In terms of dollars and cents, the real estate purchase contract is the biggest contract of most people's lives. It is usually not that long and most provincial real estate associations take great pains to ensure that it is available as a form and in plain language.

However, the form is blank in many important regards and includes numerous areas for additions and amendments.

A contract is a contract.

In common law jurisdictions (and in civil law jurisdictions, such as Québec) adults have freedom of contract and those contracts will be enforced by the courts. If it is your calling to sell your $20,000 speedboat to your neighbour for $400, so be it. You won’t find any sympathy from a judge if you later regret it.

With written contracts, the court’s first policy is "it is what it is".

They will not jump hurdles or look for loopholes to circumvent the terms of a clear contract.

So be careful what you appose your John Henry to.

Written contract are binding once they are signed or, in rare cases, even if they are acted upon. For real estate transactions, not only is it wise that the contract be carefully read and signed, but also that all pages be initialled.

As with lawyers, real estate agents are not all created equal. When a deal completes, real estate agents are usually very well-paid. Unfortunately, the level of attention to detail brought to bear on real estate contracts by individual real estate agents is not consistent. I would not be surprised if real estate agents have a slew of horror stories related to the practice of some conveyancing lawyers but I can say that I have a good number of real estate contracts in my files which would suggests a random scale of real estate agent commitment and attention to detail. But some good comes of it as it is on the basis of those experiences that I am able to write this article.

Real estate contract warning signGeneral Advice

Use legible and clear blocked writing.

Sloppy handwriting is a sign of a sloppy real estate agent and a single misplaced letter or punctuation can cause so much hair-pulling and hundreds of thousands of dollars in legal fees to correct.

Similarly, where carbon-back forms are used, it is essential that the person who writes the contract out, usually a real estate agent, press hard enough so that the writing appears clearly on all copies.

Finally, if not because of the too-narrow margins on the forms themselves, real estate agents have a bad habit of writing essential additions in the very narrow margin of the contract. Often these additions are lost when copying or faxing occurs causing all kinds of difficulty down the road.

Identification of the Property Being Sold

This part of the sale contract will set out the civic address of the property including apartment number if it is, for example, a strata or condominium.

It is essential to add the legal description.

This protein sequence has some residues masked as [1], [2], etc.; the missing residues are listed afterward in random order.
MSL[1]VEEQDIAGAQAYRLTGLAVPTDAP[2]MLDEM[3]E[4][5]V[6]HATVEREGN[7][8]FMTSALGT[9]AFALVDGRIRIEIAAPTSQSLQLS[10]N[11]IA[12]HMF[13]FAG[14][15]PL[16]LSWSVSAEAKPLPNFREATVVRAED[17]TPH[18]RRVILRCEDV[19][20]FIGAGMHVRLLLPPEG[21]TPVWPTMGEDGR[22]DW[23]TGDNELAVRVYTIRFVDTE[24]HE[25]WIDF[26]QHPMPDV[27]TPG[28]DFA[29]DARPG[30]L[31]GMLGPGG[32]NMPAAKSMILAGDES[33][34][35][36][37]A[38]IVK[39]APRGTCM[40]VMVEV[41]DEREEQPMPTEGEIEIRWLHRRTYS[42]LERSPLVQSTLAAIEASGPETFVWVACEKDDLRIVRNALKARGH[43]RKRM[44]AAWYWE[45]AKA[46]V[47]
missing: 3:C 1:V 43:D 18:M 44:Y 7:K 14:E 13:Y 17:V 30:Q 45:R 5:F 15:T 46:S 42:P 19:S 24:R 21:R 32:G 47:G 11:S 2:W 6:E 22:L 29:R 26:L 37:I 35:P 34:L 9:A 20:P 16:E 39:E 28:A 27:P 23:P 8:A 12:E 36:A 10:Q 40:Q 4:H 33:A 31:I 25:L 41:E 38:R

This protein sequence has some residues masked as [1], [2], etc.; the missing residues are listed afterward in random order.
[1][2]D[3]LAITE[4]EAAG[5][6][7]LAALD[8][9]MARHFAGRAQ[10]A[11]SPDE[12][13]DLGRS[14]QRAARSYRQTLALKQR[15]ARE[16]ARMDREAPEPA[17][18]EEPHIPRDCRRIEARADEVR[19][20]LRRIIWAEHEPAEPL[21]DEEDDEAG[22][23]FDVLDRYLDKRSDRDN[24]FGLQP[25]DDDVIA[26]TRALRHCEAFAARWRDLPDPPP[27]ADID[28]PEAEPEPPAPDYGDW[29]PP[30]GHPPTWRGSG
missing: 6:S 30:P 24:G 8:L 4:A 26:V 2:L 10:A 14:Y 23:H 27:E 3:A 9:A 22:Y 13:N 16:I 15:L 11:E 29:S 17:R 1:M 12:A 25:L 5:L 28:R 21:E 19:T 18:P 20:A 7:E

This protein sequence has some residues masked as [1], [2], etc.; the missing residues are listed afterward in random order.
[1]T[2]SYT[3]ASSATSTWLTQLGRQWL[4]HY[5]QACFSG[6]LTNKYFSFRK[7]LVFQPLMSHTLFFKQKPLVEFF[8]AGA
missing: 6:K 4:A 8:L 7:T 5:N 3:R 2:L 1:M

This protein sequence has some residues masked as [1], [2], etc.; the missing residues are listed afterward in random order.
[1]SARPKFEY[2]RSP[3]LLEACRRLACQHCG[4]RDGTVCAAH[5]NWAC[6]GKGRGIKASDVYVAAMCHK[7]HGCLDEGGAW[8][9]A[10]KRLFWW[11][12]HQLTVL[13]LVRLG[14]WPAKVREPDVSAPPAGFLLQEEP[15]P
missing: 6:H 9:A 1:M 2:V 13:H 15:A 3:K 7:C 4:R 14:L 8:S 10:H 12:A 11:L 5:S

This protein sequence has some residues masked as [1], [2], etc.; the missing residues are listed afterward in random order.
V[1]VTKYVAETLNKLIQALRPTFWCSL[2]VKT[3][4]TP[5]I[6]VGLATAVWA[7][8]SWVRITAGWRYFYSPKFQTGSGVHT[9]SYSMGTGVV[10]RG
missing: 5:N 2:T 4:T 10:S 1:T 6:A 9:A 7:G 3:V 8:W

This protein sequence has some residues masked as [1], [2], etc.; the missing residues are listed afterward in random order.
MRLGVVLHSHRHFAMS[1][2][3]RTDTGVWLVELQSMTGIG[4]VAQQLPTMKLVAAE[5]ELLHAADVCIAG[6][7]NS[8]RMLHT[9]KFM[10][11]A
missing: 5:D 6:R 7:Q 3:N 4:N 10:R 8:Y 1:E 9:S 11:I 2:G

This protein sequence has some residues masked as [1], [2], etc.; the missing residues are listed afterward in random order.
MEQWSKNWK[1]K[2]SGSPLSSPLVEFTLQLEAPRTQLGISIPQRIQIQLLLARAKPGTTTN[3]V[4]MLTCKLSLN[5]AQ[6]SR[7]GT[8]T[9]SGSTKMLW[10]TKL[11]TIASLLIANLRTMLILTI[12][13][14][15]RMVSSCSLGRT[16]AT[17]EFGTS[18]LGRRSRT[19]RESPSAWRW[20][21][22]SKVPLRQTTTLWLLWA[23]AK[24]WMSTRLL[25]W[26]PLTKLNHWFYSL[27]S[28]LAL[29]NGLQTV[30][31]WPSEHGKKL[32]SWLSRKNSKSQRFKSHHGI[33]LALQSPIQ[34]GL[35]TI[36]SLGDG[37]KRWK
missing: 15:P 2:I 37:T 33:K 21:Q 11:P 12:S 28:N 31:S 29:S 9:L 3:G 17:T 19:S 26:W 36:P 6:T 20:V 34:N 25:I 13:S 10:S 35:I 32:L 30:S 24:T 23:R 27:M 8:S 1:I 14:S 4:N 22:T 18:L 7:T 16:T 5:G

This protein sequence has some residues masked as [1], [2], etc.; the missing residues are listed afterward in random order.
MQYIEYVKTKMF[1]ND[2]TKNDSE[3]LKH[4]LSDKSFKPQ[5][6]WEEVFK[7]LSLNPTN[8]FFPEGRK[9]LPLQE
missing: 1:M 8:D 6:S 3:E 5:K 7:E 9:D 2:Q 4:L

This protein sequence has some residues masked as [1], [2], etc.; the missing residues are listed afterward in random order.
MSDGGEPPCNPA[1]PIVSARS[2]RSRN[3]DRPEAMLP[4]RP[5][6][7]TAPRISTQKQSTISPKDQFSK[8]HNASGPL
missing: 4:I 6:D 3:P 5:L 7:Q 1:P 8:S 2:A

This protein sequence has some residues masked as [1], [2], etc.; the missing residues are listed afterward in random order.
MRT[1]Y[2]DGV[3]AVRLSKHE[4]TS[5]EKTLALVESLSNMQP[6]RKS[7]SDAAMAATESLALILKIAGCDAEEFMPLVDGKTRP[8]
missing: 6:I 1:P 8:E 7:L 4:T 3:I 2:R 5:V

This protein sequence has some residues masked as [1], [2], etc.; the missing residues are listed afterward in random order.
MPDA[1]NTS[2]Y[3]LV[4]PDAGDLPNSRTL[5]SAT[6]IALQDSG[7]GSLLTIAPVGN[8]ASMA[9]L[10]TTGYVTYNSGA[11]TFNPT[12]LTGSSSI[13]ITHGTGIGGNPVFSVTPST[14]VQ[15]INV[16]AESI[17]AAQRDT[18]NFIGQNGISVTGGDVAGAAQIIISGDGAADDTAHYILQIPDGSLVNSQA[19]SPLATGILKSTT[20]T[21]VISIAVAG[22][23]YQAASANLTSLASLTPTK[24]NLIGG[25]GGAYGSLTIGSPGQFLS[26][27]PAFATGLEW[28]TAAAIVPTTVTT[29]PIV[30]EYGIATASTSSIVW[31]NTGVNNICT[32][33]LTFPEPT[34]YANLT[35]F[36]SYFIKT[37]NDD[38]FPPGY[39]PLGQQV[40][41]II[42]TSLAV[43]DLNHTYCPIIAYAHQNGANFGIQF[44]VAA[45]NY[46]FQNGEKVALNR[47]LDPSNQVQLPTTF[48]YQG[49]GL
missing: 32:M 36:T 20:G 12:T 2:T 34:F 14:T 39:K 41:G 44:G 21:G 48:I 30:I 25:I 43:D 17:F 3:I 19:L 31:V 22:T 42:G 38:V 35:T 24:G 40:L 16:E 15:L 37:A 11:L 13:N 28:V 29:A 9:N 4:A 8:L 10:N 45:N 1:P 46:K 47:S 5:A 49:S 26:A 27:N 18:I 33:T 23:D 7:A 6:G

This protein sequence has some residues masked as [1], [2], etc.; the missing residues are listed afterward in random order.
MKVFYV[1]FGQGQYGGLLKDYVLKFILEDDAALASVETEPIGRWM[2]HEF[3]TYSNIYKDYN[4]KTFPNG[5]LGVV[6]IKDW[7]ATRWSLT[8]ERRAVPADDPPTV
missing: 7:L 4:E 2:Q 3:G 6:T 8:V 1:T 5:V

Every piece of real property has not only a civic address but also a technical description based upon the work of surveyors.

The legal description can appear to the uninitiated as a foreign language but you should be able to cross reference the legal description set out in your contract against the appropriate survey map. If this is a concern for you, it should be alleviated by your real estate agent or your conveyancing lawyer. As to see the survey map. Spend a few extra bucks to generate one if you have any concerns. Frankly, although perhaps a bit dated, the vendors ought to have one they can share.

Identification of the Parties

The contract will identify the name of the seller and the buyer, sometimes called purchaser and vendor.

Here, again, you will sometimes find the person writing-up the contract misrepresenting a party by not, for example, identifying the capacity in which they act. Some people are just representing the actual seller or buyer, perhaps by way of a power of attorney or in an estate transaction. All of this must be reflected in the identification of the parties segment of the real estate contract.

It is very poor practice to use a first initial to identify a party as in "P. Smith" for Paul Smith. Paul may have two brothers, Peter and Patrick. Which one is it?

Purchase Price and Deposit

A contract of sale of real estate should clearly indicate the purchase price and out of an abundance of caution, this should be set out as it would be on a cheque: longhand and in numbers or, for example, "two hundred and fifty thousand dollars" and "$250,000".

Most real estate deals will require that the purchaser give an up-front deposit. I have never understood the legal requirement of this but I presume it is to confirm the seriousness or commitment on the part of the purchaser.

The deposit immediately creates a number of problems, some legal, some administrative. Usually, things go smoothly and the deposit is held in trust by the real estate firm and eventually taken into account when the transaction completes.

You will want to read the contract carefully to see what happens to the deposit if for some reason, the transaction falls through.

Completion and Possession

Most real estate contracts will set out the date of completion, also known as closing date (which is the date that the parties apply to the relevant land titles office for a formal transfer of ownership), from the date of possession (which is usually the same day in which is the date and time at which the new owner - the buyer or purchaser) gets the keys and takes possession).

Many real estate contract omit an indication of time of possession, merely inserting a date. Sometimes this results in the purchaser showing up with the moving van at 8 a.m. on the date of possession, with the vendor having not yet vacated or cleaned the property.